Critical Friend

This week we have been working on analyzing different journal articles and looking at consistencies and inconsistencies within the articles. We have been asked to be the author’s critical friend. I didn’t think it was appropriate to criticize these types of publications before. I thought that, because their were in peer-reviewed journals that they were the gospel. With this assignment, our instructor, Elizabeth Childs, provided us with the freedom to be critical, review the data, that methods, the conclusions, etc. and to form our own opinion on how relevant the information provided might be. I also thought that being in a peer reviewed journal meant that these articles were read by many people.  That again is not true.  In their blog, Biswas and Kichher (2015, April 9) suggest that many articles are never read and some maybe only 10 times. They also suggest that even though the article has been cited, it may not have been read all the way through. In completing this assignment I was surprised at how critical my reading was – I went in a bit bias I must admit to finding something wrong. I guess that isn’t always a bad thing. Blindly following isn’t a good way either.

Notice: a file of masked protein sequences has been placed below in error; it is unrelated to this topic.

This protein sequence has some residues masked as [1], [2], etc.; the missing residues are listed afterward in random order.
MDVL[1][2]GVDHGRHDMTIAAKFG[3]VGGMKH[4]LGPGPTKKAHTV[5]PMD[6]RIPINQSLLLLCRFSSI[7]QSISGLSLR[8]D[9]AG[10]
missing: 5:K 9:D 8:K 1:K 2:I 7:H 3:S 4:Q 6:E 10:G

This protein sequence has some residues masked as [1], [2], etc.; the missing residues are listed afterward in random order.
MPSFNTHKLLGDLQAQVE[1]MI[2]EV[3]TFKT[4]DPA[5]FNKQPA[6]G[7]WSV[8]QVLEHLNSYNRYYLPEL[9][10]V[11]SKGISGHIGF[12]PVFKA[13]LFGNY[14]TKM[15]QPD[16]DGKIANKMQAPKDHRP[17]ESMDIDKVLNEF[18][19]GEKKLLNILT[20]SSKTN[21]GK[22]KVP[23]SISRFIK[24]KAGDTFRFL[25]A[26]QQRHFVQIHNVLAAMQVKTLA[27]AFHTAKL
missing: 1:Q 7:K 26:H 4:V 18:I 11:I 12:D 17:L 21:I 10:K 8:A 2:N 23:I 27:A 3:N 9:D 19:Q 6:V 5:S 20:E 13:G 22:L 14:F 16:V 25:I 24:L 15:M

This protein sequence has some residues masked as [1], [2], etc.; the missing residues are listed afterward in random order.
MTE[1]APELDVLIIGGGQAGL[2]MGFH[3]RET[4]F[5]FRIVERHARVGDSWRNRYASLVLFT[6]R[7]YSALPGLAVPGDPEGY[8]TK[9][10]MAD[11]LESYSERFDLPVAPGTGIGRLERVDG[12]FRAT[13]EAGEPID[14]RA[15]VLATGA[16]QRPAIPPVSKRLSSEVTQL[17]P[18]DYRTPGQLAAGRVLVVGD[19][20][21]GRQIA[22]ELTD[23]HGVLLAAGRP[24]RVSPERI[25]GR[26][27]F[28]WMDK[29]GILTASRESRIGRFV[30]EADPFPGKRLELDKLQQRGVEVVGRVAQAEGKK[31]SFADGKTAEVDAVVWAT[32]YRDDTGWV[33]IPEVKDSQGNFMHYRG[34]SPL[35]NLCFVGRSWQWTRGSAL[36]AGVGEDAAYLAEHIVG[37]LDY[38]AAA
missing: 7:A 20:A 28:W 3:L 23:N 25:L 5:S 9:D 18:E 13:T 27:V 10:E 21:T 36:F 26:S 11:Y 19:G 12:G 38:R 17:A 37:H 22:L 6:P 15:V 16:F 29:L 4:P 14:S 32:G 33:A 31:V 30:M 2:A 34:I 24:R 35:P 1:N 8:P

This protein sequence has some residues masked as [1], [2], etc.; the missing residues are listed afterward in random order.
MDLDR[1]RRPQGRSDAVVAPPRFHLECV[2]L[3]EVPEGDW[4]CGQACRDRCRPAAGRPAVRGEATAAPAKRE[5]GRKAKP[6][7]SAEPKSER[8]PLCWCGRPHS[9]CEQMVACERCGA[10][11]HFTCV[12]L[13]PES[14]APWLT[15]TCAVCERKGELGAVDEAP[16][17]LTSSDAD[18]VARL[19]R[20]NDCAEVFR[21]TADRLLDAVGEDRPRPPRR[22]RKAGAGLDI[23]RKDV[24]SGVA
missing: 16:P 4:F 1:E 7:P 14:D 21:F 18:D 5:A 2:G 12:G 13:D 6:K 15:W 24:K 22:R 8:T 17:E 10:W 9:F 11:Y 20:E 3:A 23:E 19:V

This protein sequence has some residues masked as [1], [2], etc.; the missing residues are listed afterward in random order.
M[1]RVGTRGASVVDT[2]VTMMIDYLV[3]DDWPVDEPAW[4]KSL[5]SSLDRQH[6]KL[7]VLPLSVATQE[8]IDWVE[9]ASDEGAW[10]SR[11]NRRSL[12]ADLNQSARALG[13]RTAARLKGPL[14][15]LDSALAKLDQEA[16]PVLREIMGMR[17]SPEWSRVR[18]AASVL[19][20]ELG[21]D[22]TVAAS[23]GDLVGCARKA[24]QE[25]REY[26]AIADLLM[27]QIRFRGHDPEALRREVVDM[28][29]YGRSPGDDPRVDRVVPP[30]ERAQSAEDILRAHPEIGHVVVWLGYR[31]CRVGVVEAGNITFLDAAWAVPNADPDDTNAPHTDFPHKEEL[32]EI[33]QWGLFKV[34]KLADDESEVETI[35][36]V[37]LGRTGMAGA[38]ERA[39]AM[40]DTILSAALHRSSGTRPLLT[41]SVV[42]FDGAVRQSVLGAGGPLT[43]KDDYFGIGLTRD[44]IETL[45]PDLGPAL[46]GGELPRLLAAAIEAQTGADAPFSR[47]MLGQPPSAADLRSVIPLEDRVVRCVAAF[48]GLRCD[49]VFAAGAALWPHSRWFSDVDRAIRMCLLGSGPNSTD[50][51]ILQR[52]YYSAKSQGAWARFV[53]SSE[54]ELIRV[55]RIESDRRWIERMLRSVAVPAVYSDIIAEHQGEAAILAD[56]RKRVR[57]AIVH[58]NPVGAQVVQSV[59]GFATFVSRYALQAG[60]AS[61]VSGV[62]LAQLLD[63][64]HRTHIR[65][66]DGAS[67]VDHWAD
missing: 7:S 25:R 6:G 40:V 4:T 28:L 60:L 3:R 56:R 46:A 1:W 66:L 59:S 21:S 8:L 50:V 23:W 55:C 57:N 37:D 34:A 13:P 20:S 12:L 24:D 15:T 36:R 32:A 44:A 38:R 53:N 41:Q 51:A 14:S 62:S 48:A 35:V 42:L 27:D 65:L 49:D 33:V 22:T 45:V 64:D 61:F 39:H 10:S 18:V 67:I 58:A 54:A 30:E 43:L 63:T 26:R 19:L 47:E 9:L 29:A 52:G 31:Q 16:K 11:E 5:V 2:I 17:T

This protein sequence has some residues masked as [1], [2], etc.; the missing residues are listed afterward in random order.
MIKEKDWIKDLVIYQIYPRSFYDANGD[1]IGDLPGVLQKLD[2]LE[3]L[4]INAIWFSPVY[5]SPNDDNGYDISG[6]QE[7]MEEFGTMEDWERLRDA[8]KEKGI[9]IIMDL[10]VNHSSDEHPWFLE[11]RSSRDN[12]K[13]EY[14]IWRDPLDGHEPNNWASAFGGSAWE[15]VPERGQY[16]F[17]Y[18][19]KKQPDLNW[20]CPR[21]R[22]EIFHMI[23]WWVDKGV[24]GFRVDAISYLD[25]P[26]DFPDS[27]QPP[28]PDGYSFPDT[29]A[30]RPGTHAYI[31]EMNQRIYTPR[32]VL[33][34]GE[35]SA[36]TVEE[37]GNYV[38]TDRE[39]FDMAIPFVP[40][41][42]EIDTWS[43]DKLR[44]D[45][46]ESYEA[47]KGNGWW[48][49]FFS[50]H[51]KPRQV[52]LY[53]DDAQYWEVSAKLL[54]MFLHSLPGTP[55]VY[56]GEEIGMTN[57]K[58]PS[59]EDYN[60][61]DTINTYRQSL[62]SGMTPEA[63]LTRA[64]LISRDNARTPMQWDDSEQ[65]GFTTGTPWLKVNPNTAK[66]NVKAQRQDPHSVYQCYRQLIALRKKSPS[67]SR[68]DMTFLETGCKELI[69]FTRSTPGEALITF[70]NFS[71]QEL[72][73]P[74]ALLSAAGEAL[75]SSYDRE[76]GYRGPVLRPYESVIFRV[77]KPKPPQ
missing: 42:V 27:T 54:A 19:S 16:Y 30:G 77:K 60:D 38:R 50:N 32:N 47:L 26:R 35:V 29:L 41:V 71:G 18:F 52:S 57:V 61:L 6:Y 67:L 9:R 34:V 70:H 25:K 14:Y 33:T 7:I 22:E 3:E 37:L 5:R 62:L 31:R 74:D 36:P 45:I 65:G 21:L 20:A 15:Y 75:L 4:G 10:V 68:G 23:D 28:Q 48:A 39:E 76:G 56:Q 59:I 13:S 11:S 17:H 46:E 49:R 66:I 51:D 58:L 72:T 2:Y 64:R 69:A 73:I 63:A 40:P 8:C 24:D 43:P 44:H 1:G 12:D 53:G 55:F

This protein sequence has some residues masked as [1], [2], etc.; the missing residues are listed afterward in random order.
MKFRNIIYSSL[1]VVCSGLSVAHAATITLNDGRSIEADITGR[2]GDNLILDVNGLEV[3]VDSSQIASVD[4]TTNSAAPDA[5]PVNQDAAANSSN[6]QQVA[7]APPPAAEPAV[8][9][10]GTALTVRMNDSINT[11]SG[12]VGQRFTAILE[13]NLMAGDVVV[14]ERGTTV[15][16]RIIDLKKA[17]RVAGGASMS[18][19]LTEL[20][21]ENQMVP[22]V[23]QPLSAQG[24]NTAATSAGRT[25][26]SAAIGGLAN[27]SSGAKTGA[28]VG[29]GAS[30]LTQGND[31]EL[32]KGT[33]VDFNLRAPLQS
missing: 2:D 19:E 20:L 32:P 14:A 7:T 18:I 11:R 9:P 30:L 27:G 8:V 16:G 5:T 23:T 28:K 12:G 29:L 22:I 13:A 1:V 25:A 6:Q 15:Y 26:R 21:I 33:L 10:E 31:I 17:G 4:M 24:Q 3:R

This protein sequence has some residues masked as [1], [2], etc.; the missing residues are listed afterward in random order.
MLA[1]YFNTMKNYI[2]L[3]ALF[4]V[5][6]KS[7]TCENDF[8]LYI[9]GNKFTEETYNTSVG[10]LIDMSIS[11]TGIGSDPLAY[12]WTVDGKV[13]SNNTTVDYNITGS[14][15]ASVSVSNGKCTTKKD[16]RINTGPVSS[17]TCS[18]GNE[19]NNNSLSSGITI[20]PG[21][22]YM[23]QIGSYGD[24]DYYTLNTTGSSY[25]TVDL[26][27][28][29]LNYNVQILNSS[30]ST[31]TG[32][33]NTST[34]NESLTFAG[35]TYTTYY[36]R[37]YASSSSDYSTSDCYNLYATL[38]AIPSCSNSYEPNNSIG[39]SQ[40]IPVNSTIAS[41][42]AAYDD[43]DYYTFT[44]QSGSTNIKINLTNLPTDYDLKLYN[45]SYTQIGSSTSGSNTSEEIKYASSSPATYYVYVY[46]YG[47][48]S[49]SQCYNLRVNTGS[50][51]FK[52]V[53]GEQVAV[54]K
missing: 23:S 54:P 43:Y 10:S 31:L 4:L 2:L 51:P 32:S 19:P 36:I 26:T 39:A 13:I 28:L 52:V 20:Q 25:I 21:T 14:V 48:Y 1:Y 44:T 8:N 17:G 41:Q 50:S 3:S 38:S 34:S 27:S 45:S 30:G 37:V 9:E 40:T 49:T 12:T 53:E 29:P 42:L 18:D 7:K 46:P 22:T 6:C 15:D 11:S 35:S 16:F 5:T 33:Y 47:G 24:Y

So, to the authors I have criticized – I hope you will consider me a friend.

Patricia

Biswas, A., & Kirchherr, J. (2015, April 9). Citations are not enough: Academic promotion panels must take into account a scholar’s presence in popular media. [Web log post].

The Digital Learning Journal

IMG_0225The process of blogging has brought up some interesting stresses for me in the form of self reflection and creating things like learning journals.  The digital form of the learning journal has been no less arduous than the written one.  However, now that I am five posts in, I am seeing the light.  Blogging is a place where I can extend my ideas and, as Heide Estes (2012) puts it, where I can “write and think out loud” (Estes, 2012, Introduction section). I am also aware that, because my blog is public, I have a responsibility as well with what I post. Learning to write concisely, respectfully and a bit more formally can be helpful here in my blog as well as my academic submissions. Although I do ‘think out loud here’, the context of what I post will be different given each assignment and class.

So far my learning has been steep and I can’t begin to post it all. But what I have found with this digital learning journal that I am enjoying the process and that I will continue throughout my MA program. This journey will be epic and I don’t want to miss a thing!

Patricia

Estes, H. (2012). Blogging and academic identity. Literature Compass, 9(12), 974-982. doi: 10.1111/lic3.12017

Theoretical Frameworks and how I see them

The subject of Theoretical Frameworks has befuddled me for the entire last week. Having read multiple definitions and ideas and had a plethora of discussions with faculty and my classmates, I have come to the conclusion that, like theories, these frameworks are dependent upon the research question and who’s asking it.  It is the lens in which the researcher views the information they collect. It determines how the data is interpreted and what conclusions are then reached.